cienfuegos  Via FA: take H2 before you dine, think "table for 2" to remember H2 +1

 +6  (nbme21#24)
unscramble the site ⋅ become a member ($36/month)

cyrlscMoloaa,pci usoauqsm clle cmiornaca edtsn ot eb fht-fiewo ni ,locro aigsinr ,mrfo and digntneex ntio a ho.nsbcru

rc:eSou adpRiiadeo

privatejoker  Lol am I the only one that picked Malignant Lymphoma? I thought I remembered Sattar mentioning that metastases are the most common form of cancer to be found in the lung? I tend to pick the "most common" presentation when given so little information to work with +2
blueberrymuffinbabey  but metastases typically present with multiple lesions so I think at least in exams when it's showing you a solitary lesion, think a primary tumor. +1

 +28  (nbme21#17)
unscramble the site ⋅ become a member ($36/month)

nhwe ffid nlsige snadtr ariper msceahnism ear dse:u

  • eprari ywlen dyeszhntsei asdnrt: mtihsmac apirre ync(hL royesmd)n
  • arprie rpyemdiiin isedmr udseca yb dat VU rxuse:oep oedelticnu nxseiioc eairrp oeX(mrdare o)gmtesnmipu
  • aprrie /ttsoesxiounnopac teotanira:l ebas nseocxii reiarp
meningitis  Brca: recombinant repair +
brotherimodu  P.40 FA2019 lists the different DNA repair mechanisms +2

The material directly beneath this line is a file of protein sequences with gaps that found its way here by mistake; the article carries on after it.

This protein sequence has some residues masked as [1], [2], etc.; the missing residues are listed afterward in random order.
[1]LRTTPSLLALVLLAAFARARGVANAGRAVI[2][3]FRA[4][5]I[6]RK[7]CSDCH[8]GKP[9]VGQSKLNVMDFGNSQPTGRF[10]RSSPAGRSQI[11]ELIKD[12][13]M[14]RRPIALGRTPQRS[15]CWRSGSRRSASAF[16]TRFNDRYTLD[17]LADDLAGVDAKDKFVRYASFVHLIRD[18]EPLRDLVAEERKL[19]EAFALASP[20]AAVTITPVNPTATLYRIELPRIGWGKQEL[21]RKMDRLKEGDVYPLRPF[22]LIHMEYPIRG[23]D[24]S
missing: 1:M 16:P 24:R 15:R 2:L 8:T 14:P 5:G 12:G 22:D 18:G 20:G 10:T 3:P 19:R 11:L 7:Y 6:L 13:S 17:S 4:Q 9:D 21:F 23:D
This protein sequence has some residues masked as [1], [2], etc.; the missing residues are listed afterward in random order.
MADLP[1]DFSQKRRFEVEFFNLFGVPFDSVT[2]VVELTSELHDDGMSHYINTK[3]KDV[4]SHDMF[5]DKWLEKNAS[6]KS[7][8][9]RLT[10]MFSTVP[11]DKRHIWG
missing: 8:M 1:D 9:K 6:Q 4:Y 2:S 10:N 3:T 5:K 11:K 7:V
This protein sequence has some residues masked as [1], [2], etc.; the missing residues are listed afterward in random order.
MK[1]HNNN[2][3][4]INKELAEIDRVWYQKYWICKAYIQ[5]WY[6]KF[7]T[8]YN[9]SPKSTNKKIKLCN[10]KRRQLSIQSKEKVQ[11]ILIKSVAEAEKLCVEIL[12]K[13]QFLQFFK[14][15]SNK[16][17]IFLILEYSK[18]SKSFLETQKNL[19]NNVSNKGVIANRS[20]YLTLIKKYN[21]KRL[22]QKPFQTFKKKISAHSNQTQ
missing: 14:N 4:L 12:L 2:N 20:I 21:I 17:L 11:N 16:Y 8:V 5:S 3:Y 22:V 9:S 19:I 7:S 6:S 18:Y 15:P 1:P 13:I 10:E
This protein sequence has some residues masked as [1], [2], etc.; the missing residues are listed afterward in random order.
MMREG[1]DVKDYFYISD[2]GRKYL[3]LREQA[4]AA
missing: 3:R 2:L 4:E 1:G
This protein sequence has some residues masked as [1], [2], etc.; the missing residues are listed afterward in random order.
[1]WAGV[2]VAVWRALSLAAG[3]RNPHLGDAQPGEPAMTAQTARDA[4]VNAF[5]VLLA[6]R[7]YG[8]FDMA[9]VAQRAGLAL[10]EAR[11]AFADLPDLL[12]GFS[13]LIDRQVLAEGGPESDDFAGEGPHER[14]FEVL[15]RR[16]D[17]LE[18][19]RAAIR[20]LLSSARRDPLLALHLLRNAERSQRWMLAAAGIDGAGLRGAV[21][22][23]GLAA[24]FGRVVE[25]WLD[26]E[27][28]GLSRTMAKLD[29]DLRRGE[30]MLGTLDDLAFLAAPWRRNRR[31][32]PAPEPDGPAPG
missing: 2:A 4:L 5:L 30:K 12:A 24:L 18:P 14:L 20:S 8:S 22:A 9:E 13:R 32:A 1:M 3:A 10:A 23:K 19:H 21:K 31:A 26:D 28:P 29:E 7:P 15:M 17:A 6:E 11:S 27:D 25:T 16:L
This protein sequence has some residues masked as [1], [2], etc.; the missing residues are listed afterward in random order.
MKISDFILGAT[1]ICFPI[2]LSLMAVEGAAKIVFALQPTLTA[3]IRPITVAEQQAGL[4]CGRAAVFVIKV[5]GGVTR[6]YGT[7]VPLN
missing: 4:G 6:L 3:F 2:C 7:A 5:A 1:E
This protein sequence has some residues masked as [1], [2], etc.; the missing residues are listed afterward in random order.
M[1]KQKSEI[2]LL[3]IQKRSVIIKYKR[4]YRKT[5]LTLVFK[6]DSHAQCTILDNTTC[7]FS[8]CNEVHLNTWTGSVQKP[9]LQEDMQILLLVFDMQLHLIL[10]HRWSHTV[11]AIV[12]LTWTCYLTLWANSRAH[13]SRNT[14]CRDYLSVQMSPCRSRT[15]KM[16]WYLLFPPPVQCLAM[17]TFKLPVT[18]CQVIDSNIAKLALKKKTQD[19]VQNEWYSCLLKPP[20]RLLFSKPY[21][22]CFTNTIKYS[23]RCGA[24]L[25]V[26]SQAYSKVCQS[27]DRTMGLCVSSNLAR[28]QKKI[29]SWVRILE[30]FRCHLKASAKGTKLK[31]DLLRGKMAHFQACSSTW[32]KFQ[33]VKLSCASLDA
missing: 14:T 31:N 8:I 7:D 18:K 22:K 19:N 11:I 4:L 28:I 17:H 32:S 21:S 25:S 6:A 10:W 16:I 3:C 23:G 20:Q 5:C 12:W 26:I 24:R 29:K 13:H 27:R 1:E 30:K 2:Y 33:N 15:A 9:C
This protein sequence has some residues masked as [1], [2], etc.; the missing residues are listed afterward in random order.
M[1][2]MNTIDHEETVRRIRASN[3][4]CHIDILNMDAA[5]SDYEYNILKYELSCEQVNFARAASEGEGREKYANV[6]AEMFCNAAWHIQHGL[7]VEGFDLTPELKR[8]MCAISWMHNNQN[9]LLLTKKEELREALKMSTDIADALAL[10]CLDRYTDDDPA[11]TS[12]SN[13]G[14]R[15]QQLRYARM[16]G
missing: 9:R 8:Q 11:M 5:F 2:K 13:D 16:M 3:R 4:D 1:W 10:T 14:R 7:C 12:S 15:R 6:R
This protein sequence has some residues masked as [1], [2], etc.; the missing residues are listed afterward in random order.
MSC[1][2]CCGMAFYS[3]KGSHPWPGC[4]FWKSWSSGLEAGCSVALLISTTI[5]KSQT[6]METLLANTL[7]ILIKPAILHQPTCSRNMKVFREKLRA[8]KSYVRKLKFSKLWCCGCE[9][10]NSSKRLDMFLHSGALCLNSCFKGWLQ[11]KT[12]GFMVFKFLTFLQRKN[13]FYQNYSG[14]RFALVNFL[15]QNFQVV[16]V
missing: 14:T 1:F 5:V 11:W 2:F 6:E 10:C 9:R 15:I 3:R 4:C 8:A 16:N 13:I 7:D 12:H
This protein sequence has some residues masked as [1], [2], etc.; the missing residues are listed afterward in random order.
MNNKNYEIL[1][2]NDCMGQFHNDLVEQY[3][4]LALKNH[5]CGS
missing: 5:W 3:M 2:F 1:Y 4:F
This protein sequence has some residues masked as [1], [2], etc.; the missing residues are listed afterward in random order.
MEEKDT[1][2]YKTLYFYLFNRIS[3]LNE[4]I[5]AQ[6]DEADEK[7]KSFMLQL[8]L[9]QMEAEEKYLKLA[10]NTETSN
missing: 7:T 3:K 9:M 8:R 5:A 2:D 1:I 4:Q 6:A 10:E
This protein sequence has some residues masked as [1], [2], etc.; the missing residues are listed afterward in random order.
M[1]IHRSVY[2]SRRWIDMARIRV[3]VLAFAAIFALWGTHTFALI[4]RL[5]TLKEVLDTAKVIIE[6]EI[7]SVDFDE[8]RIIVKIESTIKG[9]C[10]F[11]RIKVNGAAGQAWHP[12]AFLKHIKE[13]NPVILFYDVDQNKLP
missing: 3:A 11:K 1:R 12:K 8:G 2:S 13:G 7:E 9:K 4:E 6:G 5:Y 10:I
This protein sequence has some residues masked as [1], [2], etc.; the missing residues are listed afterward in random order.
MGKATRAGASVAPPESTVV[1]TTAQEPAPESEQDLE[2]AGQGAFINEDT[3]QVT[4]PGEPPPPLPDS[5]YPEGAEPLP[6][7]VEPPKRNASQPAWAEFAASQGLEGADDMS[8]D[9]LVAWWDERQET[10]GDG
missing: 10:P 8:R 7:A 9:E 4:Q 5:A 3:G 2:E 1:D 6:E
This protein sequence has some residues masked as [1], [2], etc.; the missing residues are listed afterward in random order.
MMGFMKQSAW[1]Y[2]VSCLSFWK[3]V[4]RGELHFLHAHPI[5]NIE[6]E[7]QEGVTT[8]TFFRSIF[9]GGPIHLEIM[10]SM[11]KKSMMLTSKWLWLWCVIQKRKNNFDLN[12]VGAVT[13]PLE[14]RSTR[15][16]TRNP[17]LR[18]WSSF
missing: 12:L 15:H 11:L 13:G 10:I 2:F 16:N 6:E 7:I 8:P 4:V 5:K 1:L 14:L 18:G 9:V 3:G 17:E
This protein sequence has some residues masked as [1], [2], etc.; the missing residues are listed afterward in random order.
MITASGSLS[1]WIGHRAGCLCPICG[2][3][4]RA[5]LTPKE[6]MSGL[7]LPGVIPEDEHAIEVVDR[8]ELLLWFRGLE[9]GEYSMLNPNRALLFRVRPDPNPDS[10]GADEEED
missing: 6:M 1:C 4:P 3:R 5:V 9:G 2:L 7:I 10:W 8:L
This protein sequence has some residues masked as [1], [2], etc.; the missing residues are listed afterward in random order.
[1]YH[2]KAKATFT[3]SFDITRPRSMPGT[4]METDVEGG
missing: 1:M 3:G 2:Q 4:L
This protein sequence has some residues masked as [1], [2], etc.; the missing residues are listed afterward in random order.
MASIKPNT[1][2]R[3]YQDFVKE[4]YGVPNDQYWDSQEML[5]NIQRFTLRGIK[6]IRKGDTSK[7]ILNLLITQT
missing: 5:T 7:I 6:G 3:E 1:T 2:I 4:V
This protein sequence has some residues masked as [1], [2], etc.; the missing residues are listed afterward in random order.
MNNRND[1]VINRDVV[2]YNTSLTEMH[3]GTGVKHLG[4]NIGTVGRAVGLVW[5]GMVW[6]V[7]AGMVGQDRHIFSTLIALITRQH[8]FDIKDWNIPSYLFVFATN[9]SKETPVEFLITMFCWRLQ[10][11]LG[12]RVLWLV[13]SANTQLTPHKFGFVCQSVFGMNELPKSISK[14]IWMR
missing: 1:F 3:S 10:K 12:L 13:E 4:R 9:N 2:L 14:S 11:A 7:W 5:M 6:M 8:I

teepot123  fa '19 pg 382/3 +

 +7  (nbme21#36)
unscramble the site ⋅ become a member ($36/month)

rUdietevnFii -t;&g euds ofr nfsiou of HVI urisv nda tertag clle

aishu007  we can also say it enfuviritide blocks entry +
aishu007  of virus into cell +

 +8  (nbme21#25)
unscramble the site ⋅ become a member ($36/month)

ltnaeveR amdagri

TIIA ncssotitcr het etenerff ret.relaoi ACE irhsbioitn koblc eht mAdeCdae-iEt necoorvins fo TAI ot .ATII


 +8  (nbme21#34)
unscramble the site ⋅ become a member ($36/month)

ymenasoiych detspo isht ergat ipc bweol

eacv  here is a video for ilustration https://www.youtube.com/watch?v=US0vNoxsW-k +2

 +5  (nbme21#38)
unscramble the site ⋅ become a member ($36/month)

My eospisrimn fo mcirepAihnto B is atht 'tsi hte IGB SNUG. It trsithga up taaktsc hte losestr ni teh uifgn lapmas amne.rbem

lMnaiehew lil bthci ursgd keli -zaelos ujts inhitib oseltr ssnesti.hy tnifrnb(e-iae X eotlnl,asro s-zloea X r)otroseleg

isgnunF X lecl wlla ,eysinshts ufoclntyeis X ienlccu cdia sh.seitsyn

et-tu-bromocriptine  Rule of thumb/shortcut: Nonserious fungal infections: treat with _conazole Serious fungal infection (eg, immunocompromised patients with disseminated infection): treat with amphotericin B Additional info The main classes of antifungal medications for usmle include: Polyenes (eg, amphotericin B, nystatin) - Bind to ergosterol molecules in fungal cell membranes, creating pores and causing cell lysis Triazoles (eg, _conazole) - Prevent the synthesis of ergosterol, a component of fungal cell membranes Echinocandins (eg, capsofungin, micafungin) - Inhibit the synthesis of glucan, a polysaccharide component of fungal cell walls Pyrimidines (eg, Flucytosine) - Converted to 5-fluoruracil, which then inhibits fungal RNA and protein synthesis +2